Application of a Monitoring Plan for Storm-Water Control Measures in the Philadelphia Region

Watershed Protection

Application of a Monitoring Plan for Storm-Water Control Measures in the Philadelphia Region

This case study lead by a William Penn Foundation grantee at Villanova University can help us better understand the options available to the conservation practitioner when monitoring the types of stormwater-specific on-the-ground restoration projects that are such an essential component of the Foundation’s work in our sub-watersheds strategy. Just as important as getting these capital projects installed is our ability to determine the extent to which differences with respect to siting, design, materials, etc. are contributing to improved impacts on the health of the watershed. But monitoring is not a one-size fits all approach, even within a single project type like the rain garden featured in this study.

Here Welker et. al introduce us to four types of stormwater projects (infiltration, bioinfiltration, evapotranspiration, and constructed wetland) and some of the different monitoring methods (hydrologic, water quality, and ecological) available. This paper also provides recommendations for how project type can inform our selection of monitoring methods according to the low, medium, or high level of intensity (and associated cost) that we are prepared to pursue. This organization of monitoring approaches into a 3-tiered system demonstrates that even in a resource constrained environment meaningful observations can still be made for each of the stormwater project types, yielding useful findings for the conservation practitioner working with limited funding or limited technical expertise.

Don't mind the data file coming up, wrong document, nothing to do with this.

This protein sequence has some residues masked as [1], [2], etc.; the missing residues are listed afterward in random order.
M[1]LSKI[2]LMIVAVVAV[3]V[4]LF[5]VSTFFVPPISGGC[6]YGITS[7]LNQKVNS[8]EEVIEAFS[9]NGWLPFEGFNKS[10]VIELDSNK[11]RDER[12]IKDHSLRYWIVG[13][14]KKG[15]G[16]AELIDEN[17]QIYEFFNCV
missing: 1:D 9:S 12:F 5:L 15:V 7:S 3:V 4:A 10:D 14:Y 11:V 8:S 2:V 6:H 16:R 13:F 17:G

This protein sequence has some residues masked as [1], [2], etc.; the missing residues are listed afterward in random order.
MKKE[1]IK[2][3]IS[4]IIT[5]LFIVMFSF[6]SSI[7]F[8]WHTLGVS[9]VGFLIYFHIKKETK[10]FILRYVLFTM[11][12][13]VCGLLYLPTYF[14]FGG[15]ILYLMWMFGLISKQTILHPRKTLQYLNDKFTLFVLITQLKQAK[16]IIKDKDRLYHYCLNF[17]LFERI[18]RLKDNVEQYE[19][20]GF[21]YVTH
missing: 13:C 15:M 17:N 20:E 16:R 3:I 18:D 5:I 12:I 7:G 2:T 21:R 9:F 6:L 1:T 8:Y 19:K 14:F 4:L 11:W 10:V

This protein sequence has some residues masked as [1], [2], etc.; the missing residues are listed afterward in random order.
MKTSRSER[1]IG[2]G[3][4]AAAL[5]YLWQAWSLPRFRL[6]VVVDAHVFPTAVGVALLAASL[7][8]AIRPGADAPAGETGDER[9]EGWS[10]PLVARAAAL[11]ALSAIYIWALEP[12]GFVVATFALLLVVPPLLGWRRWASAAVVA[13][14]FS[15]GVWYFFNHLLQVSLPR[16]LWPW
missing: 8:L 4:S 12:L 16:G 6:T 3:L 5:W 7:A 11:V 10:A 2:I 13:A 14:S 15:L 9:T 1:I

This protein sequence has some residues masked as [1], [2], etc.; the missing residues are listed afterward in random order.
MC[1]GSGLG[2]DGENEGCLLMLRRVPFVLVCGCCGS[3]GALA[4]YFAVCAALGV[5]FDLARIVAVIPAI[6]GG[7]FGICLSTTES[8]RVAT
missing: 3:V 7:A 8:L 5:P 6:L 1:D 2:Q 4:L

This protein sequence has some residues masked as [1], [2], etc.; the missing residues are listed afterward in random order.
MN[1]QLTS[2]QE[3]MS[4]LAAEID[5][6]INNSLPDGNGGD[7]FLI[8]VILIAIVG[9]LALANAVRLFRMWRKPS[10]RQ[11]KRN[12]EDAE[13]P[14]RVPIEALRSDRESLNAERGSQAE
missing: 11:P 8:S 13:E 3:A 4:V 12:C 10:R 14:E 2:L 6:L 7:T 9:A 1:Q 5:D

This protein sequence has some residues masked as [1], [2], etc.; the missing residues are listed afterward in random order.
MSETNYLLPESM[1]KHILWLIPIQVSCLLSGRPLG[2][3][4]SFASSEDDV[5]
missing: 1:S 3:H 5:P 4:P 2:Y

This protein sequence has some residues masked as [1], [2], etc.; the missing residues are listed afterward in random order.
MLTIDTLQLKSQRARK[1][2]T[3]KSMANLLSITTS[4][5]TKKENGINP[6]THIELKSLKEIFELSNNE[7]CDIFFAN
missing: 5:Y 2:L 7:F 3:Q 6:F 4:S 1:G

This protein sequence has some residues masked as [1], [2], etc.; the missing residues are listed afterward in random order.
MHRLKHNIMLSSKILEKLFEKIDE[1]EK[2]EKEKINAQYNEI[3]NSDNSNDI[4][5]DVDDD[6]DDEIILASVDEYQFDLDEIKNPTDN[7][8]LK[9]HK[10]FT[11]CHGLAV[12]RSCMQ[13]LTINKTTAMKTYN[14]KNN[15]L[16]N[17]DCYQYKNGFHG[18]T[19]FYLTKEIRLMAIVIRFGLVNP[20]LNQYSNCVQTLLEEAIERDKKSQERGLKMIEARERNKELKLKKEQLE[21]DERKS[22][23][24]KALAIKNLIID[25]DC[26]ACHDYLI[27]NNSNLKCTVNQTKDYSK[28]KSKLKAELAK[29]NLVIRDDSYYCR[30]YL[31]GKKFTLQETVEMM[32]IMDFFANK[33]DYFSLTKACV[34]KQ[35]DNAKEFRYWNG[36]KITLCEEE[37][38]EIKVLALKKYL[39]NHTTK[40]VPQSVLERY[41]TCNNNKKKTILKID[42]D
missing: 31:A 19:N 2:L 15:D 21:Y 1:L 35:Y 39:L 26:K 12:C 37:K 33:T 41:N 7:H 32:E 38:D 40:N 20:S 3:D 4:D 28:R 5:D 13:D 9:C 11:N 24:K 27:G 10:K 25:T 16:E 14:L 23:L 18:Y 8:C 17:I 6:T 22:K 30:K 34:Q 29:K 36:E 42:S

The design of a monitoring plan for a stormwater restoration project should foremost be driven by the research questions we’re trying to answer, but will also be constrained by  each project’s design, the geography of the site; and perhaps most importantly, by the financial resources available to actually pay for monitoring we hope to implement. Using a rain garden project installed on university campus outside Philadelphia, Welker et. al determined the costs for implementing a low, medium, and high level monitoring plan during four distinct storm events at $240, $1,065, and $10,565 respectively. While this finding is illustrative only, we can readily imagine an organization short on cash but rich in volunteer hours taking advantage of the options described here to still enable data-driven and impactful decisions on the limited financial resources that are available.

This study was funded in part by the William Penn Foundation under our Watershed Protection strategy.

Published: August 2013
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